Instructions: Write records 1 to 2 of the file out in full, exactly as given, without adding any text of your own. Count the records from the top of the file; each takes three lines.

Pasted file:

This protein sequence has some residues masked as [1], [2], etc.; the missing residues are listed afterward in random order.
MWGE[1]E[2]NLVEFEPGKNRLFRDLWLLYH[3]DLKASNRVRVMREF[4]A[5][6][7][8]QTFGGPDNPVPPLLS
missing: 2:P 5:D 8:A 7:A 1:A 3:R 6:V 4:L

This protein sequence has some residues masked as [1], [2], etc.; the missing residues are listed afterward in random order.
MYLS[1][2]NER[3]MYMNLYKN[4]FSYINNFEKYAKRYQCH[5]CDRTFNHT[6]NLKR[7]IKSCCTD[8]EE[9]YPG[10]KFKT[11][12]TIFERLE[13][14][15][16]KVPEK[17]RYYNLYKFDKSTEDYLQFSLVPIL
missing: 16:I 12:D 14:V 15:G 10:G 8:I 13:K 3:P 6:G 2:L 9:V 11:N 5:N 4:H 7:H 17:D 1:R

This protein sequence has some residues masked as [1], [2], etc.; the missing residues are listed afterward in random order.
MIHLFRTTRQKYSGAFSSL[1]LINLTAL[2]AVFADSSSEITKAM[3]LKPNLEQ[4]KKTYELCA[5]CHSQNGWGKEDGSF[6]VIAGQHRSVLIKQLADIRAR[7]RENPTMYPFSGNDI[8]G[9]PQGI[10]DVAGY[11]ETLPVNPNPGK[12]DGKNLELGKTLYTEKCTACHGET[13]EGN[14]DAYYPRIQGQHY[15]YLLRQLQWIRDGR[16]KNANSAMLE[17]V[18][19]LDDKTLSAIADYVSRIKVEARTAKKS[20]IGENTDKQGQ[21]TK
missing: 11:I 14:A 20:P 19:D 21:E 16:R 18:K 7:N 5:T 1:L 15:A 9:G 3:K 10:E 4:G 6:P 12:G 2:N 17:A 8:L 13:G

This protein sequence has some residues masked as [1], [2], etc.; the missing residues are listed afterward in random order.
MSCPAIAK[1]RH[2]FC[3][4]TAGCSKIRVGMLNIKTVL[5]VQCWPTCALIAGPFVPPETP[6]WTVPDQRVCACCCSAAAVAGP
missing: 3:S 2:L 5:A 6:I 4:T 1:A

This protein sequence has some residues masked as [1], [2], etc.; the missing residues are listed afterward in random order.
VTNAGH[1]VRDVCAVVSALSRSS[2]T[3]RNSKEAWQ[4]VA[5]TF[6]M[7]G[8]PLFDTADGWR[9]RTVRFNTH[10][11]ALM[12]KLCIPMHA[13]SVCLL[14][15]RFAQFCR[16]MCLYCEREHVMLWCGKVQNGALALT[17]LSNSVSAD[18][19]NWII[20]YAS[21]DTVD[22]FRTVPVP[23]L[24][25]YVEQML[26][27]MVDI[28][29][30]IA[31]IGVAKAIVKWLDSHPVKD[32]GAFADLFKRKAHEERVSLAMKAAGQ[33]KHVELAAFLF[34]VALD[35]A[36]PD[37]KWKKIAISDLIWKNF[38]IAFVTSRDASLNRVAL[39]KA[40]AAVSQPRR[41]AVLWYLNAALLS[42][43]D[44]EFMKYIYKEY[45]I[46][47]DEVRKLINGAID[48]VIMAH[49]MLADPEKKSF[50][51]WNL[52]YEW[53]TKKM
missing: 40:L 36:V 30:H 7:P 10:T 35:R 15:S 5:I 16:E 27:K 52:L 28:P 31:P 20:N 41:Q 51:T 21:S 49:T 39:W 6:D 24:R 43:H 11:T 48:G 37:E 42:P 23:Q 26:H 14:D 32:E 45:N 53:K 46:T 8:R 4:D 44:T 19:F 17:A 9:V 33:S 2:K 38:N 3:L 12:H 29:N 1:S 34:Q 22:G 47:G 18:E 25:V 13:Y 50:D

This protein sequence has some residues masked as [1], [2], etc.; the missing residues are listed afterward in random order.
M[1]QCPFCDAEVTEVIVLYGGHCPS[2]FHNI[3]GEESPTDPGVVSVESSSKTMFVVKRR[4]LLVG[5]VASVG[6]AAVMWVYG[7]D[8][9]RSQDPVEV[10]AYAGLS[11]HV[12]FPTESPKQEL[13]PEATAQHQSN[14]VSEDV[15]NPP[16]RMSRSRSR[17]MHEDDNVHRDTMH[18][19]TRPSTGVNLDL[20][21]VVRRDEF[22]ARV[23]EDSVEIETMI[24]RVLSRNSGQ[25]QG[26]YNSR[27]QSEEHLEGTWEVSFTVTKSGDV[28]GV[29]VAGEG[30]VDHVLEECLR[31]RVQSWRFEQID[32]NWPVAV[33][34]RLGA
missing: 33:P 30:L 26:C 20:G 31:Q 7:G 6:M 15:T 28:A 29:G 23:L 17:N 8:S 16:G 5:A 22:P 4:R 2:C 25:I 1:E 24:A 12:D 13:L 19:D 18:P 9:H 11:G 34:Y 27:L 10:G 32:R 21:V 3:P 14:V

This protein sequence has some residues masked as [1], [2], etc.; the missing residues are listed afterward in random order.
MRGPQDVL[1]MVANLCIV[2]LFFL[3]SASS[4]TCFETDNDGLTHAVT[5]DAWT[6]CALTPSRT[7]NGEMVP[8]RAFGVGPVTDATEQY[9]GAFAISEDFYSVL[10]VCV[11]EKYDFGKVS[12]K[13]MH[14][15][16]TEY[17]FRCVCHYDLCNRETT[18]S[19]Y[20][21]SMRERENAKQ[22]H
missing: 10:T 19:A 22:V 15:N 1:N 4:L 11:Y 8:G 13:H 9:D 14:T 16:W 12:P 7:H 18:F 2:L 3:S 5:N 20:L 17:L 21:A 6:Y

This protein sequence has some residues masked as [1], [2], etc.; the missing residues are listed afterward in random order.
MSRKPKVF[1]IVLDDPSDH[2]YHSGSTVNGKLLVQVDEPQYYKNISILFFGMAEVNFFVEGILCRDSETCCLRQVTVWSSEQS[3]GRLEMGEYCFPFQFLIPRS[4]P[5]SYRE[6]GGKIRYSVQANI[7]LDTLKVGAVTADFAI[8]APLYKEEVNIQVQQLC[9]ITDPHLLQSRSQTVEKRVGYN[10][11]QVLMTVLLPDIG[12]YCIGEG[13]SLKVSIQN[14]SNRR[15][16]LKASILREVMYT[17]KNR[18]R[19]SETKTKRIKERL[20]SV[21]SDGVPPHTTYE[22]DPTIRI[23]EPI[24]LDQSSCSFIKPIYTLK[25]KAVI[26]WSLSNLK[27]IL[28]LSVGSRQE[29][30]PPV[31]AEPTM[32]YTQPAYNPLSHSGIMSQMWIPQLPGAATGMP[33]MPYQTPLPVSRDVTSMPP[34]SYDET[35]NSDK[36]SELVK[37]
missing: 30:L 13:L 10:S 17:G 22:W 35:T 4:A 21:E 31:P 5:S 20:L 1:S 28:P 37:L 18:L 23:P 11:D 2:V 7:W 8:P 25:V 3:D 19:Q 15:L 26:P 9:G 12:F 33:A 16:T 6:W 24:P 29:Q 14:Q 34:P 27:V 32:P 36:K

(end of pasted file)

This protein sequence has some residues masked as [1], [2], etc.; the missing residues are listed afterward in random order.
MWGE[1]E[2]NLVEFEPGKNRLFRDLWLLYH[3]DLKASNRVRVMREF[4]A[5][6][7][8]QTFGGPDNPVPPLLS
missing: 2:P 5:D 8:A 7:A 1:A 3:R 6:V 4:L

This protein sequence has some residues masked as [1], [2], etc.; the missing residues are listed afterward in random order.
MYLS[1][2]NER[3]MYMNLYKN[4]FSYINNFEKYAKRYQCH[5]CDRTFNHT[6]NLKR[7]IKSCCTD[8]EE[9]YPG[10]KFKT[11][12]TIFERLE[13][14][15][16]KVPEK[17]RYYNLYKFDKSTEDYLQFSLVPIL
missing: 16:I 12:D 14:V 15:G 10:G 8:I 13:K 3:P 6:G 2:L 9:V 11:N 5:N 4:H 7:H 17:D 1:R